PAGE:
.header-container {
        background-color: rgba(0, 0, 0, 0.05);
        display: flex;
        justify-content: center;
        padding-top: 15px;
        padding-bottom: 15px;
        border-bottom-color: aquamarine;
        border-bottom-width: 1px;
        margin-top: 20px;
    }
    .header {
        font-size: 16px;
        color: black;
        opacity: 0.8;
        font-weight: 600;
        text-align: center;
    }
</style>

Now let’s add the header component to the App component. This will display a simple header at the top of the application. Update the App.vue file to include the Header component:

<template>
    <view>
        <header/>
        <scroll-view class="scroll-view">
            ...
        </scroll-view>
    </view>
</template>
<script>
  import Giphy from 'giphy-js-sdk-core';
  const client = Giphy('TxuQbNU1nyDBwpqrcib61LxmOzsXTPEk');

  import GifItem from './components/GifItem';
  import Header from './components/header';

  export default {
    name: 'App',
    data() {
     ...
    },
    async created() {
      ...
    },
    components: {GifItem, Header}
  };
</script>
<style>
   ...
</style>

After the application refreshes the header will be added to the top of the application.

We’ve been able to achieve a lot of display functionality using the components provided by Vue-native.

Deploying the application

We’ll be deploying our application to the Android Play store. To achieve this, we’ll need to update the app.json to include Android specific properties. Open the app.json file and update the file to include the android field:

{
  "expo": {
    ...
    "android": {
      "package": "com.vue.gifs"
    }
  }
}

The android.package field is a unique value that will represent your package in the app store. You can read more on the package naming convention here. After updating the file, run the npm run build:android command.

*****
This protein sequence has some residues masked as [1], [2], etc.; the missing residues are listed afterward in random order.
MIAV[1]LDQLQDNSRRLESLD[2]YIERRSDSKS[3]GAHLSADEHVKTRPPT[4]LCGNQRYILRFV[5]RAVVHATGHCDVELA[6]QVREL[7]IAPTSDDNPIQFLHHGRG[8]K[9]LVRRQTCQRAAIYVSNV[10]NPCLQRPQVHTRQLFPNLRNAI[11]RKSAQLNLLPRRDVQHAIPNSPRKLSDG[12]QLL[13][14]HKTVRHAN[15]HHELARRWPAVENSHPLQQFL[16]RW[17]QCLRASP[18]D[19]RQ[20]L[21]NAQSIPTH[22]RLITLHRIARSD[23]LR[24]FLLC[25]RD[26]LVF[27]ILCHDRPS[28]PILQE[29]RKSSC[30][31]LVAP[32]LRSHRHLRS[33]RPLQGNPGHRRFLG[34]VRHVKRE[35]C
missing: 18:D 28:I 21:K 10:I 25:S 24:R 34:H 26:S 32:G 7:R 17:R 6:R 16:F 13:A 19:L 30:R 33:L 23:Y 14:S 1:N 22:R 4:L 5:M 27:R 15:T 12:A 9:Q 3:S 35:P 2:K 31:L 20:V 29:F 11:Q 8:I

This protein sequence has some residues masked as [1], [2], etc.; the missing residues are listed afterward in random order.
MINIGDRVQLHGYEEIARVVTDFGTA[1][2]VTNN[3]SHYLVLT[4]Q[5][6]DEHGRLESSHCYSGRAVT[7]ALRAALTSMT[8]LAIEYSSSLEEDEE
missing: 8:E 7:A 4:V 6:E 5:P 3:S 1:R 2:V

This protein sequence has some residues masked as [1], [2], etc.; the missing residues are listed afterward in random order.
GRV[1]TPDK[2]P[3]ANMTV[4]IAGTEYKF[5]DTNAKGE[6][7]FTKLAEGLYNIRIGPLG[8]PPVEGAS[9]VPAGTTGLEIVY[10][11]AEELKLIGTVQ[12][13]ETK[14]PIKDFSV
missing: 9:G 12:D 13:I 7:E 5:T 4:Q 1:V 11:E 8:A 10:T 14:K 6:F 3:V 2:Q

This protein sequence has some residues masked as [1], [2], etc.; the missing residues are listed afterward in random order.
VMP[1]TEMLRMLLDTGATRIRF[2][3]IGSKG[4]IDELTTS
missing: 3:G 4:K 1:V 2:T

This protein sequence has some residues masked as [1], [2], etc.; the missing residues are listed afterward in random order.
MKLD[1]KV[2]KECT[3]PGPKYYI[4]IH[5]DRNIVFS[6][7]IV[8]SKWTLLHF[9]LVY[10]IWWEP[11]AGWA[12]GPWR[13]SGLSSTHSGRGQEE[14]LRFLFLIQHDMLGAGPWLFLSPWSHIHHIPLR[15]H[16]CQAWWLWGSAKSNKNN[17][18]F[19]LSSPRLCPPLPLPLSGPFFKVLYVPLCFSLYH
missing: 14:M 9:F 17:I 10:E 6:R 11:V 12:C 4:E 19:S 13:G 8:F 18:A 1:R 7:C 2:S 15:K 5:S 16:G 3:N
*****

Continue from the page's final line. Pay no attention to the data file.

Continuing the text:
This command will present you with a prompt, asking you to provide a keystore or to generate a new one. If you have an existing keystore, you can select this option or let expo generate one for your application.

After completion, a download link will be generated for your application, clicking on this link will be trigger a download for your apk.

To deploy the downloaded APK to the Android Play Store, visit the Play Console to create an account, then you’ll be required to pay a registration fee of $25 before proceeding. When registration is complete, visit this page and follow the steps to upload your application to the Play Store.

Summary

Vue native has provided a solution to build for mobile platforms using Vuejs. It compiles to React and uses components provided by React Native. As as the time of writing, some of it’s components require that you write JSX with the actual React Native components. Since Vue native works with React native, you can follow the official React native documentation. Vue native is still in it’s infant stages and has a lot of potential, it creates an opportunity for Vue.js developers to build cross platform mobile applications. You can view the source code for the demo here.